Greener BeeGreen HolidaysGoing Green for the Holidays

From the lights in the yard to the packaging on the presents, Christmas isn’t the best holiday for the environment. However, there are a lot of ways to make your Christmas greener if you’re willing to try. If you want to go the more sustainable route with your tree this year, explore all your options and pick what’s best for you and the environment.

Obviously, going to a nearby forest to cut down a tree might be cheap, but it’s not very environmentally friendly. Even if everyone who did this planted a new tree, it would take years for that tree to grow big enough to truly replace the tree that was cut down. If you want the tree-chopping experience, there might be a tree farm near you that allows you to cut down your own Christmas tree.

Artificial trees might seem like an easy option, but they’re less green than they seem. Faux firs use a lot of energy and materials to make, not to mention the resources used to ship them from China, where they’re normally made.

According to most studies, you’d need to use an artificial tree for 15-20 years for it to be worth it for the environment. Most people throw their fake trees away after fewer than ten years; those get tossed in a landfill where they don’t degrade since they’re made of plastic. So if you’re going to invest in an artificial tree, commit to keeping it a good long while.

Buying a tree from a nursery or tree farm might not seem very sustainable, but, if done correctly, it can be. In order to stay in business, tree farms make sure to keep planting new trees so that they have enough trees of all different sizes to sell in subsequent years. That means there’s always a forest converting carbon dioxide to oxygen.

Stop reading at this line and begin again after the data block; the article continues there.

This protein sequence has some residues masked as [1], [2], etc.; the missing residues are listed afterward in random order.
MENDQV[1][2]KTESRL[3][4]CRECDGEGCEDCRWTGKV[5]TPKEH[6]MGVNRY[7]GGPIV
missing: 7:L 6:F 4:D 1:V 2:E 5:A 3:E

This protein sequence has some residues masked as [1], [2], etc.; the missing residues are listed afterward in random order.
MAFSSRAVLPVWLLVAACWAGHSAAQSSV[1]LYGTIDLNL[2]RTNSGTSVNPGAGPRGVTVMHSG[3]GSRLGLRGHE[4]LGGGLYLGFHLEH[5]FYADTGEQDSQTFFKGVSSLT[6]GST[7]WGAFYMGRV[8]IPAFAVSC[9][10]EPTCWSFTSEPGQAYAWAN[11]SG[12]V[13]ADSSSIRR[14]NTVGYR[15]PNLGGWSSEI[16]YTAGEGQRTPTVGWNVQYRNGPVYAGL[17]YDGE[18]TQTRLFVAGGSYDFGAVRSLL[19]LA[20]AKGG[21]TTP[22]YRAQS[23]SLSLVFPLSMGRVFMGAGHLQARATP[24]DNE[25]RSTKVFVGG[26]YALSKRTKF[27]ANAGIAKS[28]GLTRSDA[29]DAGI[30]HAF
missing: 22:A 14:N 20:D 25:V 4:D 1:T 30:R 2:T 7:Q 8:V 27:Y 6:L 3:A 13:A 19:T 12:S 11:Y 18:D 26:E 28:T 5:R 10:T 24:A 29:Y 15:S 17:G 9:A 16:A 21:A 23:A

Once the holiday is over, dispose of your tree responsibly. You can get it chipped or mulched so it can nourish the next generation of Christmas trees, or find another recycling option that works for you. 

A live potted tree is good if you live in an apartment or house without much space, and you can keep it outside when the holiday is done. However, you have to make sure to treat the plant well. Trees in the winter are meant to be out in the cold, and bringing one into your warm, toasty home will disrupt its dormancy period. The tree can survive being indoors for a few days, just like it would be able to survive a quick thaw in the middle of winter. Potted trees can be brought inside a day or two before Christmas, but they should go back outside no later than New Year’s Day.

Choose a tree that’s suitable for the climate you live in, and then, come spring, you can plant it in the ground. You can also buy a more tropical tree for Christmas and keep it inside as a houseplant all year round.

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Article source: http://www.greensburgdailynews.com/cnhi_network/going-green-for-the-holidays/article_a4550ddd-f66a-5b16-b902-28cb0a90830c.html


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